Pentecost Sunday, Year A

Pentecost: Another high holy day of the Christian calendar. Called by many the birthday of the church, Pentecost represents a passing of the mantle of sorts—from the Incarnate Christ to the ever-present Spirit, the reminder of the God within, the sustainer, the teacher, the strengthener. Pentecost is a day of celebration for all that God has done and is doing within the life of the church.

Pentecost! Another day for stretching yourself. Another day for bringing some life into the sanctuary for worship. Of course, every time we gather as the people of God, there is life. But celebrations like Pentecost are opportunities for stepping out and going even further, trying to recapture the experience of being empowered by the Spirit for the task of building the church, making disciples of Jesus Christ for the transformation of the world. Pentecost is one day when such a thing doesn’t feel quite so outlandish, but it might just be within the realm of possibility —at least in the Spirit-breathed possibility.

Pentecost was originally an agricultural festival celebrating the first harvest of the growing season. Later, it became a commemoration of the giving of the land of Canaan to the people of Israel; and even later, it morphed into an observance of the giving of the law to Moses on Mount Sinai. All these are important times of celebration, but nothing in those celebrations indicates the power that was unleashed on this day. It certainly caught the disciples by surprise. They were used to a low-key holiday (not like Yom Kippur or even Rosh Hashana), but instead found themselves in an encounter with God that literally blew them away.

This is a day for playing with fire, for opening the windows and letting the wind blow through. (Well, maybe not literally; the trustees might get nervous.) Certainly, offer something that suggests that there is power in what we are doing. Annie Dillard attempted to capture something of this power in her famous quote about worship in Teaching a Stone to Talk:

Why do people in church seem like cheerful brainless tourists on a packaged tour of the Absolute? … Does anyone have the foggiest idea what sort of power we blithely invoke? Or, as I suspect, does no one believe a word of it? The churches are children playing on the floor with their chemistry sets, mixing up a batch of TNT to kill a Sunday morning. It is madness to wear ladies’ straw hats and velvet hats to church; we should all be wearing crash helmets. Ushers should issue life preservers and signal flares; they should lash us to our pews. For the sleeping God may wake someday and take offense, or the waking God may draw us to where we can never return. - Annie Dillard, Teaching a Stone to Talk: Expeditions and Encounters (New York: Harper & Row, 1982), 40-41.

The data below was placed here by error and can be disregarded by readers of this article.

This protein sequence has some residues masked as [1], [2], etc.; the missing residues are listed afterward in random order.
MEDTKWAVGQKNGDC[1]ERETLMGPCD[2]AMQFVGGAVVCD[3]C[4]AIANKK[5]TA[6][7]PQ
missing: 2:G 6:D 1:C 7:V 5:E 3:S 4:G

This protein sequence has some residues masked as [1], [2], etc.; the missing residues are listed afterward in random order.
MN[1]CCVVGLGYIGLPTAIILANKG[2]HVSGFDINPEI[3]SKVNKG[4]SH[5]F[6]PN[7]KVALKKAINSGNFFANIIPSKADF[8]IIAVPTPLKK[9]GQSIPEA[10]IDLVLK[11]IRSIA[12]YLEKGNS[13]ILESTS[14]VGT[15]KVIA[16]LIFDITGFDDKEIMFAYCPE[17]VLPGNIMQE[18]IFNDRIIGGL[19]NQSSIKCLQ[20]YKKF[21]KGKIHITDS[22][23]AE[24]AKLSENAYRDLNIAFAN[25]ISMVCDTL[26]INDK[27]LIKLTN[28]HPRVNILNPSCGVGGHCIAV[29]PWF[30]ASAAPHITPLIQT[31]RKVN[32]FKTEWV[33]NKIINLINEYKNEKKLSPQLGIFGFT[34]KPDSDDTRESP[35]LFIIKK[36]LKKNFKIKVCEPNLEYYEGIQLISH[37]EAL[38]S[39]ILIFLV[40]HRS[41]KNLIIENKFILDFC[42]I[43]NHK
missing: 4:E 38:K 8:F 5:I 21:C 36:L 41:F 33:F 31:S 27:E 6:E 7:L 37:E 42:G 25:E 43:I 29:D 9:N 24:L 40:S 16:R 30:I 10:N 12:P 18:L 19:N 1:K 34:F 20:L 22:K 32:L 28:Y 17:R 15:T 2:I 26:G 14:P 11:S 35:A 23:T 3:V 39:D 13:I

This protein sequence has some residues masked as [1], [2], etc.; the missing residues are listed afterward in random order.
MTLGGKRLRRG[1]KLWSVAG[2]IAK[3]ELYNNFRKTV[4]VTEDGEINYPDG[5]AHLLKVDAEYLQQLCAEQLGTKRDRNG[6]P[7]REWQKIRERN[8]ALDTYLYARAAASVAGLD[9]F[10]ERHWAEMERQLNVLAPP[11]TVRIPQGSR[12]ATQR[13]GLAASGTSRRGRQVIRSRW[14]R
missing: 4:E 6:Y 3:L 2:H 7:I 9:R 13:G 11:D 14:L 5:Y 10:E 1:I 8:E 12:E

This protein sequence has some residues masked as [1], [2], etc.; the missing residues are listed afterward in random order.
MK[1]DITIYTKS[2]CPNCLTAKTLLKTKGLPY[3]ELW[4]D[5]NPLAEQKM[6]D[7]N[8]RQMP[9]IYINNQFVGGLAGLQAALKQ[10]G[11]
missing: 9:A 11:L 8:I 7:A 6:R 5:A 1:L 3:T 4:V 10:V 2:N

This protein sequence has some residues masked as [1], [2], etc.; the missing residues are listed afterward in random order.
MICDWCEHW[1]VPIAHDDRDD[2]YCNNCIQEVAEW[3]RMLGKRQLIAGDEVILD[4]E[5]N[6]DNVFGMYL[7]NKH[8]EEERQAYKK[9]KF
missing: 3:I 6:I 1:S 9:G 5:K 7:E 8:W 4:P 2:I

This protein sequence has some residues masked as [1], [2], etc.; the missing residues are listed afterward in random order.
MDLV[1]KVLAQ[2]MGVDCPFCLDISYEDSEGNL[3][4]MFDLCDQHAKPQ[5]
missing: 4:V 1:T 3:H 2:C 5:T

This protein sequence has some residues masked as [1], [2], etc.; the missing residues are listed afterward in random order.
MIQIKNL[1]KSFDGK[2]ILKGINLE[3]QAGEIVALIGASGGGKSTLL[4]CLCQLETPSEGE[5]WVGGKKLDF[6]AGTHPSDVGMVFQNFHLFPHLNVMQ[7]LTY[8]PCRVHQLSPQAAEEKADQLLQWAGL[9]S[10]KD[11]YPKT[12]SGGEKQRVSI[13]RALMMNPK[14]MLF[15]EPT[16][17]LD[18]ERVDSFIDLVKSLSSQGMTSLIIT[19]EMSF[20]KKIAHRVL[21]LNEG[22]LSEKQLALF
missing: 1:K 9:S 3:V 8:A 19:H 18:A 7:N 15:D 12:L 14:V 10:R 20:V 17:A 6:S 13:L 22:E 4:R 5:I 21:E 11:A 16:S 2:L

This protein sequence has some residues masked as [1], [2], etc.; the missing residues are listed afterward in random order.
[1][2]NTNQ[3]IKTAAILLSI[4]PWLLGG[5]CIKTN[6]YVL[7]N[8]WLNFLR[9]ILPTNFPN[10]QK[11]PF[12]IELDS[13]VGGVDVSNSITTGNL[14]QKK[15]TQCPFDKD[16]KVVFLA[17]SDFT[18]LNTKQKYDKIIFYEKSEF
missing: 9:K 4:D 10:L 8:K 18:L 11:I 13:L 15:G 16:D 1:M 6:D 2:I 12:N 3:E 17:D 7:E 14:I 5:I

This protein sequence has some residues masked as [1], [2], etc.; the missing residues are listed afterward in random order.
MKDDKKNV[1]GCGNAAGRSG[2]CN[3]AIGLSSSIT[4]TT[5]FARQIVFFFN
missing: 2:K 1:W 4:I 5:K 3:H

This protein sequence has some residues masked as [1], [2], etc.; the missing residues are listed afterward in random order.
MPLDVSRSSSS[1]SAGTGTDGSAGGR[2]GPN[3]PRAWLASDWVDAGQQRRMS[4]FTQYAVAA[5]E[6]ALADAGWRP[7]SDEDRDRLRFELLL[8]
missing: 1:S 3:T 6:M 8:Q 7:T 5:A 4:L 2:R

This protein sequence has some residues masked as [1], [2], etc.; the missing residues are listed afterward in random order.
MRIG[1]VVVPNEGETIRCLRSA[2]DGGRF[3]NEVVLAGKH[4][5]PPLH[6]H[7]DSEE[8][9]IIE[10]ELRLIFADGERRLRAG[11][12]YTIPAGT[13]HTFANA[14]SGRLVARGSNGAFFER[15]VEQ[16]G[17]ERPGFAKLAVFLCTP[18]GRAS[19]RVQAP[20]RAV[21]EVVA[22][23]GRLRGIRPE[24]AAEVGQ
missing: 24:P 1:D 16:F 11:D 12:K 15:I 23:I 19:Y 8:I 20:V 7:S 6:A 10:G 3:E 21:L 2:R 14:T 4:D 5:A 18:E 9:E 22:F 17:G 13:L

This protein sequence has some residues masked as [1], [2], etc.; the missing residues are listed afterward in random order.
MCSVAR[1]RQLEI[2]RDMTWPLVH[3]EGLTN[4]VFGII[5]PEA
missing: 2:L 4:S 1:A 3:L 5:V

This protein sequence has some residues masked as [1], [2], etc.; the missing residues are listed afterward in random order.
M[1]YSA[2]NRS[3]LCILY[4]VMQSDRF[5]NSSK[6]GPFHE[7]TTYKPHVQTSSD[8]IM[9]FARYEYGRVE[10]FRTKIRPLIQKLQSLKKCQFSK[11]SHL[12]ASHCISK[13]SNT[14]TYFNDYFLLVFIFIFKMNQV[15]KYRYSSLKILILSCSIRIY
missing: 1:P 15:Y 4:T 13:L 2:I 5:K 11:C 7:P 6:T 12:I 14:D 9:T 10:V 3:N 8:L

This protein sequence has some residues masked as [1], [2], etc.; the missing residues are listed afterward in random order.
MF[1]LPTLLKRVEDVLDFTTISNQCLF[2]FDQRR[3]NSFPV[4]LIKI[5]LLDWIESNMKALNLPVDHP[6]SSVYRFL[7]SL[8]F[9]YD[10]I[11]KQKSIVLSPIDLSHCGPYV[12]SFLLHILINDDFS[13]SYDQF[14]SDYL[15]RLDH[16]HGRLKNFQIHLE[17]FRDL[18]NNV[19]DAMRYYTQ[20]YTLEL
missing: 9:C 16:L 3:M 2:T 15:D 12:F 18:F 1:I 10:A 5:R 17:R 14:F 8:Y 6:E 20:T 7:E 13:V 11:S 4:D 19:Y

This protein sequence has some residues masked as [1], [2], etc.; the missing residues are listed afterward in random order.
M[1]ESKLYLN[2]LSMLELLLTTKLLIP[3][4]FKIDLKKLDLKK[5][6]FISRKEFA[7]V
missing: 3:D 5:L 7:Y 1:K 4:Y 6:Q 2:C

How can we capture an experience of power? How can the worship experience “enliven” the congregation? Because that is what happened; there was life given, life poured out, life shared in that Pentecost moment that caught everyone by surprise. This is a great day for something new, a song to learn as a congregation, a movement to do as we sing together. Bring a teacher to share this something new, encourage the congregation to step out of their comfort zones for just a little bit on this Pentecost celebration day. You can be assured that the disciples who were spouting forth in languages they never knew before were outside their comfort zones! Sing in Spanish today. Our United Methodist Hymnal is full of songs we could learn, even if we aren’t quite sure what we are saying. Find someone with some fluency in another language to pray something familiar, such as the Lord’s Prayer, in another language. We can hear the rhythms of the prayer, even if the words are unintelligible. We might be surprised at how understanding comes. And even if understanding doesn’t come, entering into that space where we aren’t always in control of what is happening or our understanding of it, makes us readier to receive the Spirit when it comes.

Let there be red! Red is the color of Spirit and the color of flame. It is a reminder of that first startling presence that came and rested on them. Did you catch that, the resting? What does that mean? This amazing moment, this throbbing with power moment, is … comfortable? It fits, somehow; it fits, and we are in the right place at the right time. So, send out the word, “Come wearing red.” Give everyone red ribbons as they enter, drop red confetti when the worship begins, bind everyone together in red yarn, fly red kites. Do something dramatic, something memorable, something that might—let’s be honest—upset some of those who gather as not being “proper” for church. We have tamed worship, tamed Pentecost, trying to be proper and reserved. There is a time and place for proper, and for calm and reserved. But Pentecost is not that time or place.

Rev. Dr. Derek Weber, Director of Preaching Ministries, served churches in Indiana and Arkansas and the British Methodist Church. His PhD is from University of Edinburgh in preaching and media. He has taught preaching in seminary and conference settings for more than 20 years.